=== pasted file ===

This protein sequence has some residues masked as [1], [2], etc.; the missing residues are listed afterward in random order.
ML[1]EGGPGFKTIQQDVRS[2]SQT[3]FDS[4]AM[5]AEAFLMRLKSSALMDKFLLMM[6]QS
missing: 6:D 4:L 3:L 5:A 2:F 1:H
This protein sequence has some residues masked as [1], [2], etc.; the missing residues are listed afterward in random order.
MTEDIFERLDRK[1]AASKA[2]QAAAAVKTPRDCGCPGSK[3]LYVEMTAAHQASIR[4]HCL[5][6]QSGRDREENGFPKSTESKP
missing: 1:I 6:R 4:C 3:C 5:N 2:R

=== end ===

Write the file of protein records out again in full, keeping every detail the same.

This protein sequence has some residues masked as [1], [2], etc.; the missing residues are listed afterward in random order.
ML[1]EGGPGFKTIQQDVRS[2]SQT[3]FDS[4]AM[5]AEAFLMRLKSSALMDKFLLMM[6]QS
missing: 6:D 4:L 3:L 5:A 2:F 1:H
This protein sequence has some residues masked as [1], [2], etc.; the missing residues are listed afterward in random order.
MTEDIFERLDRK[1]AASKA[2]QAAAAVKTPRDCGCPGSK[3]LYVEMTAAHQASIR[4]HCL[5][6]QSGRDREENGFPKSTESKP
missing: 1:I 6:R 4:C 3:C 5:N 2:R